An annual report says North Carolina government would still have more room to borrow even if voters approve a bond package in March and retain its top credit-rating agency grades



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RALEIGH, North Carolina — North Carolina government's annual debt burden review finds there would still be more room to borrow even if voters approve a $2 billion bond package in March and the state could retain its top credit-rating agency grades.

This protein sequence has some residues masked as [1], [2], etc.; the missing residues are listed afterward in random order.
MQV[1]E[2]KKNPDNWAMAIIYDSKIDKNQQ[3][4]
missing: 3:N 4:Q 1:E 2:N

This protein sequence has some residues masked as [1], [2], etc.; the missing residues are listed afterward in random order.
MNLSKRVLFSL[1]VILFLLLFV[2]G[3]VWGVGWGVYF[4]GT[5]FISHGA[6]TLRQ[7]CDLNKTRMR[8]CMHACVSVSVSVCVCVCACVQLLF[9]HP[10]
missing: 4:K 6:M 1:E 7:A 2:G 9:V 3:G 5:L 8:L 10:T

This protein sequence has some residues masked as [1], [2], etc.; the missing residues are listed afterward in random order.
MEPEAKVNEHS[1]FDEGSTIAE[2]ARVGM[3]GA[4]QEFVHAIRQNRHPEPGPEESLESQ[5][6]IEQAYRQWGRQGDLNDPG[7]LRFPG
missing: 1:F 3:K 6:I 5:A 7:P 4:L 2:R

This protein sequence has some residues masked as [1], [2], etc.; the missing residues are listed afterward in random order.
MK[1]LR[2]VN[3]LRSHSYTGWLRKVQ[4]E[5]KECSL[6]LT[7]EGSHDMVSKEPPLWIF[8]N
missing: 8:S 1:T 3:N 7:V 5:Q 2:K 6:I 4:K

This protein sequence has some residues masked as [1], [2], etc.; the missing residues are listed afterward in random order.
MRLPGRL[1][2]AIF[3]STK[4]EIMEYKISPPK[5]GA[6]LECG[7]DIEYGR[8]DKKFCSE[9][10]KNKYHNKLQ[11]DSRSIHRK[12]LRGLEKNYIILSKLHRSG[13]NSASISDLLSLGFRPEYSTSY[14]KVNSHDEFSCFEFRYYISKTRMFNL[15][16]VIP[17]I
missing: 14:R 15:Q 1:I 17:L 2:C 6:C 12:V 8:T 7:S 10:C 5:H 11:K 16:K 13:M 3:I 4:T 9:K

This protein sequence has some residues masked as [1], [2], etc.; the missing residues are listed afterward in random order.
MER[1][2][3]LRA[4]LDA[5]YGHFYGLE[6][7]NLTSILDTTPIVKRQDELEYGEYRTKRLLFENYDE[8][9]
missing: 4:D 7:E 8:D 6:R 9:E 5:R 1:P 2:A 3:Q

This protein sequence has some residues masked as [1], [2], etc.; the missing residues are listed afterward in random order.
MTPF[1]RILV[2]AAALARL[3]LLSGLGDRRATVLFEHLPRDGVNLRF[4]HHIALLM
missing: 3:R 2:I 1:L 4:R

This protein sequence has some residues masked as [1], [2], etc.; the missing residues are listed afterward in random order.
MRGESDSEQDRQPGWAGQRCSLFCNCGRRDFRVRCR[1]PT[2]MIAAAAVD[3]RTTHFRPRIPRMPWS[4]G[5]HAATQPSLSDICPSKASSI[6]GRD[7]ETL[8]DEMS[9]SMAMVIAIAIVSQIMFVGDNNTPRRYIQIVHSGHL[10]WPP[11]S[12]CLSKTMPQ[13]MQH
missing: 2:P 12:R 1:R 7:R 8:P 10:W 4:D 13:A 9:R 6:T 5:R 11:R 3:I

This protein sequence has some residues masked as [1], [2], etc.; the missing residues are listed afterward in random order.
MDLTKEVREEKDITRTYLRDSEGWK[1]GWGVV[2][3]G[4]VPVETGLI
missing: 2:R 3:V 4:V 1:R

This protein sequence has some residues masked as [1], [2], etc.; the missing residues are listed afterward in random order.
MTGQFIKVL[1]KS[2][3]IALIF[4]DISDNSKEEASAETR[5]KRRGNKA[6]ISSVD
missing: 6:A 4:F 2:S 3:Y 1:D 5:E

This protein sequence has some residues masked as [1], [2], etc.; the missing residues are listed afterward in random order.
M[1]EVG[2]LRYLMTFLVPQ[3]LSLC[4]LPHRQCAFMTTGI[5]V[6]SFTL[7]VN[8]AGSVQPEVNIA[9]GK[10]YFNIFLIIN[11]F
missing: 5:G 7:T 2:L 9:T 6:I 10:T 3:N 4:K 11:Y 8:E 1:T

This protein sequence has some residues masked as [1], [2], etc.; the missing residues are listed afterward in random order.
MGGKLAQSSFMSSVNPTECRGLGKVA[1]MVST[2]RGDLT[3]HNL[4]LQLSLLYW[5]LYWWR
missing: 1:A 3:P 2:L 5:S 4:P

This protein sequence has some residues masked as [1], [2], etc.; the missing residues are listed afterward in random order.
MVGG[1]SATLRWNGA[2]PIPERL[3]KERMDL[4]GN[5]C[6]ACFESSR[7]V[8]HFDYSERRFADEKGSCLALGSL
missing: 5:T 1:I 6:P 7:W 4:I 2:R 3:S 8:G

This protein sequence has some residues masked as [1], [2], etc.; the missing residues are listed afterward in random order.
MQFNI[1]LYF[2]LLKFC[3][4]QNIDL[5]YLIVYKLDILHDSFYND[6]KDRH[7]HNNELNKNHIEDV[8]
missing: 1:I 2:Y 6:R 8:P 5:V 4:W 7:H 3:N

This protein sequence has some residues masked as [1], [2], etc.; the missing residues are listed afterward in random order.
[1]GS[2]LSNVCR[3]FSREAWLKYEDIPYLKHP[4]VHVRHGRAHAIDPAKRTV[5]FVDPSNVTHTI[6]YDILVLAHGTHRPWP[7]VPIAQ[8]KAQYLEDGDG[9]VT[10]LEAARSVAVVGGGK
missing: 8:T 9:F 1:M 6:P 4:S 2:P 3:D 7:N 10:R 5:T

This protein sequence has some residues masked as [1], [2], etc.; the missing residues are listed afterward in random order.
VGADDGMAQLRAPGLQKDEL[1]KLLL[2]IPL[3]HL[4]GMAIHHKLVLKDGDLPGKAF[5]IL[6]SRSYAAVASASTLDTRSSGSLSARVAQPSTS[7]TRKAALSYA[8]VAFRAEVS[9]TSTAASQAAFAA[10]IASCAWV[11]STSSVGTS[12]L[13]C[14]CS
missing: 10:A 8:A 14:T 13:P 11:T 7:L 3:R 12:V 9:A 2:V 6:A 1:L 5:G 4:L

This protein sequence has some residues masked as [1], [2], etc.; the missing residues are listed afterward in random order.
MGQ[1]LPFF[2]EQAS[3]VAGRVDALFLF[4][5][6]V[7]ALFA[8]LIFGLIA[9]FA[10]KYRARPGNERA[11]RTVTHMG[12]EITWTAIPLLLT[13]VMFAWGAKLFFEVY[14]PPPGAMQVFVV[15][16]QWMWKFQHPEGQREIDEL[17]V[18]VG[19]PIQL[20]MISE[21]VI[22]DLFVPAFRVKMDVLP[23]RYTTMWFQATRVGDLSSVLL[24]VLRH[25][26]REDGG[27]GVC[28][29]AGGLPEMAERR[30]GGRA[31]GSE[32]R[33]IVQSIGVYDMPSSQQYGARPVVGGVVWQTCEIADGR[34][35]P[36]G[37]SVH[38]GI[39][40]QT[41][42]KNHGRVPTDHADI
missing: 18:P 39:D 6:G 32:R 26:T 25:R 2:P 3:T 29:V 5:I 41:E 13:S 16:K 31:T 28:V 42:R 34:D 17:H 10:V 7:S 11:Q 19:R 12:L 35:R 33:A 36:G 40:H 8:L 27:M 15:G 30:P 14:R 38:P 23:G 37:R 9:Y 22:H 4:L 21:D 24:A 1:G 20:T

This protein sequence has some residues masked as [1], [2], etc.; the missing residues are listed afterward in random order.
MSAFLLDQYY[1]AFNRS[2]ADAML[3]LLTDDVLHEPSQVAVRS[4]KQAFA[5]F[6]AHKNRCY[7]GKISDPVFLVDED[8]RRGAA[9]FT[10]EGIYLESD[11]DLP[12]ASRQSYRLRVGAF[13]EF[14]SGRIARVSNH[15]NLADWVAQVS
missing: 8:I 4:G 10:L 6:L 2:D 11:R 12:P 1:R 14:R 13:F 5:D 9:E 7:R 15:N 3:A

The state's Debt Affordability Study released Wednesday projects another $209 million in borrowing capacity annually through mid-2020 while remaining in self-imposed fiscal limits. For transportation debt backed by gasoline and car-sales taxes and other fees, there's additional capacity of $240 million annually.

The study would seem to help pro-bond supporters approaching the March 15 referendum. Most of the proposed debt would go to higher education projects, among other items. Gov. Pat McCrory has said he'd pitch debt for road projects if re-elected.

A committee led by State Treasurer Janet Cowell wrote the report.

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